Worm Farms

Today the girls wormeries arrived, they were so excited and we set them up straight away! First we unpacked everything inside the boxes and started to add the layers as per instructions. We put in the worms and a small amount of food for them. The worms are going to live in the kitchen in the space where the dishwasher used to be. We no longer have a dishwasher and I actually find the process of washing up by hand more enjoyable than using the machine, this might not make sense, but instead of rinsing all the dishes first and then packing the machine, using expensive dishwasher soaps and plenty of water, we now just wash by hand in the sink and it feels good, it makes me feel more connected to my tasks as a homemaker… Ok, I am going way off topic here… Anyway, back to the wormeries, we have got 4 now and this should give us amazing worm tea and compost for the garden. They are Wizzard Worms Wormeries and are so compact and tidy and look quite sweet in the corner of our kitchen. It’s nice to think that there are sweet little worms working away quietly at our kitchen scraps converting them into worm tea and compost, pure liquid gold…

The worms arrived packed in this cardboard box with plenty of moist compost and paper.

Kitchen scraps went on top with a few pieces of shredded cardboard…

Once we were finished we covered both sides of the worm bin with soaked newspaper and let the precious creatures get on with their magic composting…

Wormery update:
Just to answer some questions, the wormeries should be just fine situated in your kitchen, they do not have an odour if they have the perfect balance of air, moisture and food. If you are going to keep your worm farm outside, it needs to be kept in the shade. Sometimes if the worms are overfed, then quite a putrid smell can emanate from the bin because of the rotting veg. I cut up my veggie scraps quite small to help the little worms with their composting. Most veggie scraps can go into the bin except citrus, pineapple, onions and I also don’t add potato skins or potatoes. (added 27 May 2011)
Here are some links to DIY wormeries.
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12 Responses to Worm Farms

  1. fridica May 26, 2011 at 9:59 pm #

    I know what you mean about washing dishes by hand – I find it quite soothing too! I’ve never liked dishwashers…

  2. K May 27, 2011 at 3:58 am #

    I find the compost very interesting. I’m not sure that worm tea sounds inviting; you’ll have to explain that one to me. But I have to admit that I need the machine right now. My poor kitchen has never looked the wreck it does at present – I have abandoned it and tend to us it the way a bachelor does. While for 30 years, I kept it gleaming and crumbless. I’d be ashamed, except I’m too busy to look. How strange life is.

  3. Imene May 27, 2011 at 3:59 am #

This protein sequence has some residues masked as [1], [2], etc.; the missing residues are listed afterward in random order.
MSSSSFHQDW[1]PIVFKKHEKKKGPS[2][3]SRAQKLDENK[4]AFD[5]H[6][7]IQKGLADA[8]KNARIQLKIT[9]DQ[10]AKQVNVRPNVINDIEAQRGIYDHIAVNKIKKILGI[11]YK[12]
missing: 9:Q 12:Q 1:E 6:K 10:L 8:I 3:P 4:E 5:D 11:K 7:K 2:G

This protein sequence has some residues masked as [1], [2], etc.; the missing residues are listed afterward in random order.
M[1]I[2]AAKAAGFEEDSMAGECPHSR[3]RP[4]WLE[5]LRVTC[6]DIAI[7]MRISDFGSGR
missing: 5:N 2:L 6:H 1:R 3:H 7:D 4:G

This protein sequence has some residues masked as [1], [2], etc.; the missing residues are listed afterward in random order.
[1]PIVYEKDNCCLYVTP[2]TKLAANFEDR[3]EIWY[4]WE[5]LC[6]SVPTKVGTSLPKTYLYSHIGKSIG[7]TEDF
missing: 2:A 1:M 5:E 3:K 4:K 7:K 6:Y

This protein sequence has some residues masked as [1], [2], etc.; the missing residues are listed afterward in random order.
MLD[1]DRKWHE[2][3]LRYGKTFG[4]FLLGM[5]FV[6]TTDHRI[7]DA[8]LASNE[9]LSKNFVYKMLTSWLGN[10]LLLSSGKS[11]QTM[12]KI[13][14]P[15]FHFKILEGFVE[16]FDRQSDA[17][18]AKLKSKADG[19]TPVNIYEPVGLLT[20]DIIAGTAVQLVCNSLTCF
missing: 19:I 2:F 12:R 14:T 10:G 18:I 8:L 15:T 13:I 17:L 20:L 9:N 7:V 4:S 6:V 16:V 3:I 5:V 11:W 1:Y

I am really interested in knowing how it works. I would like to get one too but I am a bit anxious about the smell. Does it smell anything?

  4. Nicole Spring (Frontier Dreams) May 27, 2011 at 8:05 am #

    Oh so jealous! I have seen these set ups before and would love to try one someday.

    btw: you are doing 4 rows on your shalom instead of 3? I just finished my 3 and I tried it on and it seems like after blocking ti should fit… I hope!!

  5. Linda May 27, 2011 at 8:25 am #

    Dear K,
    The worm tea is for the plants:) and by the way, I would definately read your book online, I’m in:)
    Love to you

  6. Linda May 27, 2011 at 8:27 am #

    Dear Imene,
    I have updated the post a little about the bins. If your bin is running smoothly, then there is no odour:)

  7. Linda May 27, 2011 at 8:28 am #

    Hello dear Nicole,
    I have decided to add 4 rows instead of the 3 for my Shalom. I love the colour you are knitting with:)

  8. Anonymous May 27, 2011 at 2:57 pm #

    I love your worm homes. We recently started composting with worms. It’s fascinating! We are using a rubbermaid container with some holes drilled in it. So far, it’s working great, and no it doesn’t smell bad at all.

  9. Forest-Dweller May 27, 2011 at 7:46 pm #

    I too wash dishes by hand and use the washer as a drying rack.
    Thanks for sharing the worm process. Love little wormies they make the flowers grow.

  10. Rachel May 27, 2011 at 10:17 pm #

    Interesting! We are trying our own composting experiment this year as well. Your worms are facinating.

    I understand the hand washing. I don’t know what it is but I prefer it as well. 😀

  11. Cynthia May 28, 2011 at 8:20 am #

    I have been worm composting for several years now and still find it to be fascinating! We used to keep our worm bin in the garage till we moved to a cooler climate and now they must winter indoors with us. Lots of fun for the kids! 🙂

    Oh, and I agree about the dish washing. I find it to be very meditating. If only I could convince my children to see it the same way. 😉 They simply view it as a chore.

  12. W-S Wanderings May 29, 2011 at 4:06 pm #

    I LOVE the idea of worm composting. The kitchen scraps that don’t go to our chickens, go to the composter in our yard. But THIS kind of composting would be a very cool learning opportunity for the kids. For the adults. For everyone that comes to visit.

    Linda, you folks do the neatest stuff!

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